59 Pages Posted: 15 Jul 2004 Last revised: 19 Sep 2010
Date Written: June 1988
This paper argues that the collapse of stock prices in October 1929 generated temporary uncertainty about future income which caused consumers to forego purchases of durable and semidurable goods in late 1929 and much of 1930. Evidence that the stock market crash generated uncertainty is provided by the decline in confidence expressed by contemporary forecasters. Evidence that this uncertainty affected consumer behavior is provided by the fact that spending on consumer durables and semidurables declined immediately following the Great Crash and by the fact that there is a negative historical relationship between stock market variability and the production of consumer durables in the prewar era.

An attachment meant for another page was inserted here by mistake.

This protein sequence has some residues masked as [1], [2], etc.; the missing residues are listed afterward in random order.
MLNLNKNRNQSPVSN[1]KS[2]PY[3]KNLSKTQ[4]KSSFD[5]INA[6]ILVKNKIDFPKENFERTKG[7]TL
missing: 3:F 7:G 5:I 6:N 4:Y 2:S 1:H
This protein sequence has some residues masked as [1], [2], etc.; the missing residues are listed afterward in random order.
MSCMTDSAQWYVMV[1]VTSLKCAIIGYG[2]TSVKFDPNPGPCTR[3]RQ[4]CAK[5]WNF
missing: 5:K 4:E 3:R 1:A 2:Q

Suggested Citation: Suggested Citation
Romer, Christina D., The Great Crash and the Onset of the Great Depression (June 1988). NBER Working Paper No. w2639. Available at SSRN: https://ssrn.com/abstract=262094